Definition, symptoms, treatment, and more

Vascular migraines are an outdated term used to describe headaches associated with changes in the blood vessels in the head or neck. Migraines, cluster headaches, and toxic or disease-related headaches are all related to changes in blood vessels.

This article explains what a vascular migraine is, the symptoms associated with it, and the treatment options available. Ways to prevent them are also discussed.

A vascular headache, or migraine, refers to a group of headache conditions that occur due to changes in the blood vessels in the head or neck. They often include throbbing pain and swelling or widening of the blood vessels.

Organizations like the International Headache Society no longer use the term “vascular headache”.

Healthcare professionals now classify migraine vascular headaches as either primary or secondary headaches.

However, primary headaches are diseases in their own right and include:

  • migraine
  • Tension-type headache
  • Cluster headache

Secondary headaches occur as a result of another medical condition such as high blood pressure, head trauma, and sinusitis.

According to the American Migraine Foundation, migraine is a disabling neurological condition that can affect at least 39 million people in the United States. In addition, migraines can be chronic or episodic.

They also have different stages including:

  1. Prodrome: This typically occurs before the migraine headache and includes symptoms of tiredness, exhaustion, mood swings, or cravings.
  2. Aura: This occurs around 20% of the time and typically causes vision problems.
  3. Headache: This is pain on one or both sides of the head that lasts from a few hours to a few days.
  4. Postdrome: This occurs after the headache and can include symptoms such as fatigue, sensitivity to light, body aches and pains, and difficulty concentrating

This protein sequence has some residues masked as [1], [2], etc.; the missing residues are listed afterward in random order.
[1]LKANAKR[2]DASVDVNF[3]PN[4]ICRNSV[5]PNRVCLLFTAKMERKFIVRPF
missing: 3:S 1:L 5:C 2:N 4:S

A person typically does not experience every stage of a migraine.

Symptoms of a migraine can last from 4 hours to several days and often include:

  • moderate or severe headache
  • Vomiting or feeling sick
  • Pain on one or both sides of the head, in the front or back, or around the eyes
  • worsening pain after physical activity
  • Pain interfering with activity, school, or work
  • throbbing, pulsating, or pounding sensations
  • Sensitivity to light, smell, or noise

Doctors don’t know exactly what the exact cause of migraines is, although it usually runs in families. People can have different triggers that cause migraines.

Learn more about migraine triggers.

Tension headaches are common, affecting 30 to 78% of the population. People can describe the pain as an oppressive or attractive feeling that can range from mild to moderate in intensity. A person can also experience sensitivity to light.

Tension headaches can be rare or chronic, which we define below.

  • Rarely: A person experiences 10 episodes a year.
  • Often: Individuals will experience 10 or more episodes that occur about 1-14 days per month.
  • Chronic: People experience an episode for 15 days or more each month for longer than 3 months.

Some causes of tension headaches are:

  • emphasize
  • lack of sleep
  • do not eat in time

According to the National Organization for Rare Diseases (NORD), cluster headaches are a severe and rare form of primary neurovascular headache.

In most cases, they appear on one side of the head above the eye or on the temple and can last anywhere from 30 minutes to 2 hours. People can describe the pain as stinging, stabbing, and stinging.

Other symptoms are:

  • watery eyes
  • Facial sweating
  • stuffy nose
  • Eyelid swelling
  • Drooping eyelid

They are most likely to occur in spring and fall, while cluster headache triggers can be seasonal changes, smoking, or alcohol consumption.

There are a wide variety of diseases that can cause headaches. Fever due to illnesses like the flu and other illnesses can cause headaches.

Symptoms associated with disease-related headaches can vary depending on the person’s condition. Typically, the headache will also go away after treating the underlying condition.

Treatment options vary depending on the type of headache.

Treatment for secondary headache depends on the underlying cause. A person should speak to a doctor about the options that will work best for them.

People can try the following measures to relieve headache symptoms:

  • Drink plenty of water
  • resting